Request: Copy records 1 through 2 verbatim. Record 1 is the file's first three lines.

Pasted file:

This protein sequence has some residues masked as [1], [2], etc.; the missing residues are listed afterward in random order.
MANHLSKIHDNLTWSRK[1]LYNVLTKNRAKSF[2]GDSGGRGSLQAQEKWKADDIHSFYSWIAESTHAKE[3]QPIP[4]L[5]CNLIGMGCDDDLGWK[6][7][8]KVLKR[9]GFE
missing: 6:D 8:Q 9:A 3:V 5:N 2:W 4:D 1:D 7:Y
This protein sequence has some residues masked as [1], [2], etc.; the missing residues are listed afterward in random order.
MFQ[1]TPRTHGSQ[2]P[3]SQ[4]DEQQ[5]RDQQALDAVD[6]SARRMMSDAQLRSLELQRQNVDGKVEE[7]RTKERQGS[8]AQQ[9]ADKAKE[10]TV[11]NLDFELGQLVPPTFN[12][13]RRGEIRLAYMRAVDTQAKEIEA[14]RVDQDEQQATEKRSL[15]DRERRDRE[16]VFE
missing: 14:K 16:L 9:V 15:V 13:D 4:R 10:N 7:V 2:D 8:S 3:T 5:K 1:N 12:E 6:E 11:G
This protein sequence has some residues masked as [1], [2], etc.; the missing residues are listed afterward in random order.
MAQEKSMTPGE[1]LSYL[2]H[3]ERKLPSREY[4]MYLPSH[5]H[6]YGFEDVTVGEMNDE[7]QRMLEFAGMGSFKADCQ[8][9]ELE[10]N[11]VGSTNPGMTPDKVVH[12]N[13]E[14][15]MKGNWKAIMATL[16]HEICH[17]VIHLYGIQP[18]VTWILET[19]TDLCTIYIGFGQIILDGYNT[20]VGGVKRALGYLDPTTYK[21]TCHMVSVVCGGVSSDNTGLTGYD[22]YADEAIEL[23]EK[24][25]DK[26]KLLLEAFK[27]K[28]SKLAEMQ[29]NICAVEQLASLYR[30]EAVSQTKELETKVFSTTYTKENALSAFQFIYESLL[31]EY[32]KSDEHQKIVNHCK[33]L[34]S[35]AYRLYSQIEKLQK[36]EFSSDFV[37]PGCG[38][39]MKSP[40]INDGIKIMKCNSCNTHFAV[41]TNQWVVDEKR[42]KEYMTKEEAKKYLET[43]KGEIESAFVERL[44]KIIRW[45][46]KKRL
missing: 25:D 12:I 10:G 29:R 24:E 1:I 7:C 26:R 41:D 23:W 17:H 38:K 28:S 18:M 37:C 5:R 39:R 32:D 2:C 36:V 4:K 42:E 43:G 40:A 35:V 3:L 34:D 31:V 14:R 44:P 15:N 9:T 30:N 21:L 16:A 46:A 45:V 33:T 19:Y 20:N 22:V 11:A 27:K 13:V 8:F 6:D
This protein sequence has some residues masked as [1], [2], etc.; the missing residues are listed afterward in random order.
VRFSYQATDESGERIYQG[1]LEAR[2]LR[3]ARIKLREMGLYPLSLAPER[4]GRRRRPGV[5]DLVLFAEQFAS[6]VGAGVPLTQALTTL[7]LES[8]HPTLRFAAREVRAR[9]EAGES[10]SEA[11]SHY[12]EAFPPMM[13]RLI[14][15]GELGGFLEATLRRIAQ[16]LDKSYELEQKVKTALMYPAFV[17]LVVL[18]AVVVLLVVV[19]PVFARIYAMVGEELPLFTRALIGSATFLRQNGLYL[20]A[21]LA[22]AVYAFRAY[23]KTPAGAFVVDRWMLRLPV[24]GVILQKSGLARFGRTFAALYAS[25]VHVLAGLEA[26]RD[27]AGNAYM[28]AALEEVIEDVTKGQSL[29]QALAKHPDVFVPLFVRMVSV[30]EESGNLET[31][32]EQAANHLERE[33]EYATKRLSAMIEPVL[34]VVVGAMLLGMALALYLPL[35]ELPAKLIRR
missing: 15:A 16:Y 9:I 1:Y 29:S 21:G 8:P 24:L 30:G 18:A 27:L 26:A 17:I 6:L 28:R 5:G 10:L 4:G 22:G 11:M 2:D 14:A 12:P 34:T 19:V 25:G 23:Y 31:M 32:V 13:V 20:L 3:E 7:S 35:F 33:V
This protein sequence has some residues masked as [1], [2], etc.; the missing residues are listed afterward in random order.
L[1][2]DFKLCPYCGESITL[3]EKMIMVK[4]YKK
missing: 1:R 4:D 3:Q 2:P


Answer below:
This protein sequence has some residues masked as [1], [2], etc.; the missing residues are listed afterward in random order.
MANHLSKIHDNLTWSRK[1]LYNVLTKNRAKSF[2]GDSGGRGSLQAQEKWKADDIHSFYSWIAESTHAKE[3]QPIP[4]L[5]CNLIGMGCDDDLGWK[6][7][8]KVLKR[9]GFE
missing: 6:D 8:Q 9:A 3:V 5:N 2:W 4:D 1:D 7:Y
This protein sequence has some residues masked as [1], [2], etc.; the missing residues are listed afterward in random order.
MFQ[1]TPRTHGSQ[2]P[3]SQ[4]DEQQ[5]RDQQALDAVD[6]SARRMMSDAQLRSLELQRQNVDGKVEE[7]RTKERQGS[8]AQQ[9]ADKAKE[10]TV[11]NLDFELGQLVPPTFN[12][13]RRGEIRLAYMRAVDTQAKEIEA[14]RVDQDEQQATEKRSL[15]DRERRDRE[16]VFE
missing: 14:K 16:L 9:V 15:V 13:D 4:R 10:N 7:V 2:D 8:S 3:T 5:K 1:N 12:E 6:E 11:G